The Government Performance Results Act of 1993 (GPRA) (P.L. 103-62) ushered in an era of greater government accountability, and transparency requirements were added with the GPRA Modernization Act of 2010 (P.L. 111-352) (OMB n.d.a). In the mid-1990s, many federal agencies began making government documents accessible on their web sites following passage of the Government Printing Office Electronic Information Access Enhancement Act of 1993 (P.L. 103-40) (Jaeger et al. 2010). Internet access to government information was further promoted by the E-Government Act of 2002 (P.L. 107-347). OMB memorandum M-06-02 issued in 2005 specified that government information should not only be published on the Internet, but that it should be "searchable across agencies" via search functions or by use of formal information models, such as taxonomies, ontologies, controlled vocabularies, or metadata schemas (Johnson 2005, pp. 1-2). President Obama's Open Government Initiative emphasized that transparency of information, participation, and collaboration are essential to accountability, public involvement, and effectiveness of government programs (Obama 2009). The Open Government Directive, issued by OMB on December 8, 2009, established requirements for government agencies to "publish government information online [in open formats]...improve the quality of government information...create and institutionalize a culture of open government...[and] create an enabling policy framework for open government" (Orszag 2009, pp. 2-5). In 2012, President Obama issued a memorandum entitled "Building a 21st Century Digital Government" that encouraged federal agencies to use mobile and web-based technologies to improve digital services including information delivery.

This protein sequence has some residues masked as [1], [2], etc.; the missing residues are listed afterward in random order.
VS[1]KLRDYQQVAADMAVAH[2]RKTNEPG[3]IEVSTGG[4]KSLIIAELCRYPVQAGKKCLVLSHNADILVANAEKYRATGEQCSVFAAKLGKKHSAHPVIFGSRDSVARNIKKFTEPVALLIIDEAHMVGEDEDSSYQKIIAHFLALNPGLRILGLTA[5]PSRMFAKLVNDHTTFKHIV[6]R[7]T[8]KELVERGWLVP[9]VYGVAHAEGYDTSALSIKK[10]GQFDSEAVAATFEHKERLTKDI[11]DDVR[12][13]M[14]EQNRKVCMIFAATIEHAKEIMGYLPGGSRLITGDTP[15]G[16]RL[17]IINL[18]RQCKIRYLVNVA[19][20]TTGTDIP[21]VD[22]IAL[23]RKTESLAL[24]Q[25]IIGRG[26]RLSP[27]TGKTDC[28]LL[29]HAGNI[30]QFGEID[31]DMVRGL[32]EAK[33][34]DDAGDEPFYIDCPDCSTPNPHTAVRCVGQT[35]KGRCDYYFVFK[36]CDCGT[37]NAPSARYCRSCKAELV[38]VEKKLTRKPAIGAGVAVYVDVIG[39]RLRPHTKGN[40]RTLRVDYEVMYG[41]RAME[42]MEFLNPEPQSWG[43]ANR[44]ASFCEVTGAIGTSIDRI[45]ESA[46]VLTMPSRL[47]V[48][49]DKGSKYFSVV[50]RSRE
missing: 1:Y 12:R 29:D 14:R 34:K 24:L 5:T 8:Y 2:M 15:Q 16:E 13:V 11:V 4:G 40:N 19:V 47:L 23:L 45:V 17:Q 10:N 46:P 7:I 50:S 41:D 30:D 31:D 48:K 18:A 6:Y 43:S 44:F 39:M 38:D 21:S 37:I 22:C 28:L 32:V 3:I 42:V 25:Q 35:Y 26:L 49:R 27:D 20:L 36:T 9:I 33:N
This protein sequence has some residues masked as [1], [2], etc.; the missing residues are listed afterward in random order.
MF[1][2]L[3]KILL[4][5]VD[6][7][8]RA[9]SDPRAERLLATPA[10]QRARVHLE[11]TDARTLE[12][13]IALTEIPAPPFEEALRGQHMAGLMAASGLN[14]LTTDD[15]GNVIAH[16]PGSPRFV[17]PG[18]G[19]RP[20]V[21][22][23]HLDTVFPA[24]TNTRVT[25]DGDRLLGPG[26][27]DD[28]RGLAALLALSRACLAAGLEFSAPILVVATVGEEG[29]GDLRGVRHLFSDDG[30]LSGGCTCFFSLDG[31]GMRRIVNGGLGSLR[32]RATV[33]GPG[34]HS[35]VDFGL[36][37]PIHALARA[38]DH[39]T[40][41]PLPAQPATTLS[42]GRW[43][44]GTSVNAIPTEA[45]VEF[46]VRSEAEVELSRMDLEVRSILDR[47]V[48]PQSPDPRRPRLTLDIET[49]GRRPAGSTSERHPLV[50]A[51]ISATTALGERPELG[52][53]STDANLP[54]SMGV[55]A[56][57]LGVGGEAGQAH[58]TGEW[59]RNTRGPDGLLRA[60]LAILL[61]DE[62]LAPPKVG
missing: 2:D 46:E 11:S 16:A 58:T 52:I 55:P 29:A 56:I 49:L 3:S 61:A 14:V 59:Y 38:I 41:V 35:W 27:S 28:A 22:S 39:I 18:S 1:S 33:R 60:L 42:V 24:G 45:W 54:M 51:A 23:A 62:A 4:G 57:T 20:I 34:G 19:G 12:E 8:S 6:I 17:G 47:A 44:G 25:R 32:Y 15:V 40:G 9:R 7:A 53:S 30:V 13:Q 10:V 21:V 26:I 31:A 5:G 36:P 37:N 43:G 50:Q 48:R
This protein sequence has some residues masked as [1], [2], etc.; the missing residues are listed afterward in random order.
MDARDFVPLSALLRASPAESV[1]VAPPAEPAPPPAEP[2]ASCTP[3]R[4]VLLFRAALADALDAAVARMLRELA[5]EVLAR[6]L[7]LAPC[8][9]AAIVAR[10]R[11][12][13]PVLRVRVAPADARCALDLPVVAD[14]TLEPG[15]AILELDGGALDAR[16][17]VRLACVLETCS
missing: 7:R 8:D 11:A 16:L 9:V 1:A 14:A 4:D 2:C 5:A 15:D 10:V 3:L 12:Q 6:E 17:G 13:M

A related Executive Order (Obama 2013) directed OMB to issue an Open Data Policy that would "whenever possible and legally permissible,...ensure that [government] data are released to the public in ways that make the data easy to find, accessible, and usable ("Section 1"). The Executive Order set a default for new government information to be managed throughout the life cycle to be open, machine readable, and interoperable, while safeguarding "individual privacy, confidentiality, and national security" ("Section 1"). The Open Data Policy (Burwell et al. 2013) stated an underlying purpose to "help fuel entrepreneurship, innovation, and scientific discovery -- all of which improve American's lives and contribute significantly to job creation" (p. 1). The online platform,, was launched to improve access to government data sets including "datasets that were produced through agency-funded grants, contracts, and cooperative agreements" (Burwell et al. 2013, p. 8). In 2016, the principles of open data were incorporated into a substantially revised OMB Circular A-130, which provides guidance to federal agencies on "Managing Information as a Strategic Resource."

Science as a Government Concern